Late July Organic Sandwich Crackers
The peanut butter for the peanut butter version of these crackers is made by roasting and grinding organically-grown Valencia peanuts. Then they spread it on their Organic Classic Rich Crackers, which are made with organic red winter wheat, and have a buttery, toasted flavor. Their Organic Cheddar Sandwich Crackers are made with aged organic cheddar cheese. The result is organic, trans fat-free and home-style. Price is $3.79 for a 6-ounce box.
Marius Morsels My Goodness Cookies
French chocolate, sugar from Mauritius (an island between Africa and India), pecans, eggs, butter, flour. $1 a cookie, sold in various packages.
Lobster Wellington from Hancock Gourmet Lobster Company
The lobster is enveloped with a rich and creamy pate (made from lobster enhanced with herbs and spices) and then enclosed in a light flakey puff pastry. These are very easy to bake and serve. Each Wellington is 6 ounces and can be served as an appetizer or entrée. As might be expected, these are somewhat price (two portions are $38.50).
La Piana Risottos from Italian Foods Corp
New from Italy are La Piana line of easy-to-prepare risottos. Made with carnaroli rice, you just add water and they are ready after 16 minutes of cooking. All-natural with no MSG. Choose from leek, squash, bell pepper or zucchini varieties. $5.99 to $6.99 for an 8.8-ounce package depending on variety.
Wild Planet Minimal-Mercury Albacore Tuna
Caught and micro-cannery-produced in Oregon, Wild Planet’s minimal-mercury albacore tuna is produced from 9-to 12-pound fish that are only about three years old. Extensive testing protocol assures this to be the safest albacore available.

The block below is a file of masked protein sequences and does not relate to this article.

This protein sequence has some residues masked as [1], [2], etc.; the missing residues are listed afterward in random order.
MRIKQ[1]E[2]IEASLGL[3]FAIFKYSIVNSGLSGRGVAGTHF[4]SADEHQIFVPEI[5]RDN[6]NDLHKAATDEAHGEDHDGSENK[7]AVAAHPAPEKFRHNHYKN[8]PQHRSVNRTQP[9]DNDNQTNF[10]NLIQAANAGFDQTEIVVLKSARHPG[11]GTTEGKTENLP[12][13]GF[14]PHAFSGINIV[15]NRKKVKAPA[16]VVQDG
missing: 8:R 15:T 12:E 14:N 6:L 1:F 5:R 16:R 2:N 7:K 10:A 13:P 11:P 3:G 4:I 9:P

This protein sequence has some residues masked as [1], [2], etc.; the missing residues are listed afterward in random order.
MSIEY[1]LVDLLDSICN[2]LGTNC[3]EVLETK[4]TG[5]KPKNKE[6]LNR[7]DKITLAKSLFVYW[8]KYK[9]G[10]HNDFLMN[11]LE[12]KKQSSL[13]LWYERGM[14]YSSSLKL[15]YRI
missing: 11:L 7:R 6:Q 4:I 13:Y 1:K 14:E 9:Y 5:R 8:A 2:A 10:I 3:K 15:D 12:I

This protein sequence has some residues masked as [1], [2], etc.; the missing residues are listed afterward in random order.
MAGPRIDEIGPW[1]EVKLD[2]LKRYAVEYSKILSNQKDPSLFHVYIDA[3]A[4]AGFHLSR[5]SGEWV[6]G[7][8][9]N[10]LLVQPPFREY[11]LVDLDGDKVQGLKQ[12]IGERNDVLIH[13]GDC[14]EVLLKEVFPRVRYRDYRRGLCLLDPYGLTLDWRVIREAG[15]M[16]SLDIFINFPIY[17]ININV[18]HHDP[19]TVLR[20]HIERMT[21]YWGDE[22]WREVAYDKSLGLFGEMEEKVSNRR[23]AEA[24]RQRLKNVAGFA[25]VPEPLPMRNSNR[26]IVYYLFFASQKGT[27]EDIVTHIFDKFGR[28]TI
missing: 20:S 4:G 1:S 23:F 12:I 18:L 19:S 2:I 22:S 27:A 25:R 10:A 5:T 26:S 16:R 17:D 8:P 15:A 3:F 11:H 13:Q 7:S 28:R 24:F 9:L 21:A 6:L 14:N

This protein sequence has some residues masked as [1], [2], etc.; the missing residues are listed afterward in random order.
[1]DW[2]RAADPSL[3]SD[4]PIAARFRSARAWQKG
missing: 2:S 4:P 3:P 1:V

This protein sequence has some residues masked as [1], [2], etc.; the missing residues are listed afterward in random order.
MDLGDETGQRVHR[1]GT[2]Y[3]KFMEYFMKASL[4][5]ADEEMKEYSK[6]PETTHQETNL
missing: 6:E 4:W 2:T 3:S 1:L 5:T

Rillettes are slow-cooked meat, shredded and seasoned for a spread that’s great for sandwiches or snacks. D’Artagnan’s all natural rillettes are made the old fashioned way, with only wild boar meat (raised humanely with no antibiotics or hormones), duck fat, aromatic vegetables and herbs. No fillers, coloring or gelatin are used. Sold in 7-ounce packages for $9 each.
Wild Fruitz Beverages Huckleberry/Blueberry juice
Blueberries are the richest in antioxidants of all fruits and this beverage wants to take advantage of the health benefits and decline in cola consumption. 100 percent natural sparkling juice beverage with a very subtle sweetness and an extremely mild tart berry finish. $1.59 per 8-ounce bottle.
Dave's Gourmet Adjustable Heat Hot Sauce
Touted as the world's first adjustable heat sauce, this is sold in special container that allows you to vary the spiciness of the sauce by turning the cap. The cap mixes the sauce from the two compartments of the bottle in different proportions. You can have a sauce that is barely spicy to one that is very zesty. Suggested price is $9.99
Phil Lempert is food editor of the “Today” show. He welcomes questions and comments, which can be sent to email@example.com or by using the mail box below. For more about the latest trends on the supermarket shelves, visit Phil’s Web site at http://www.supermarketguru.com/.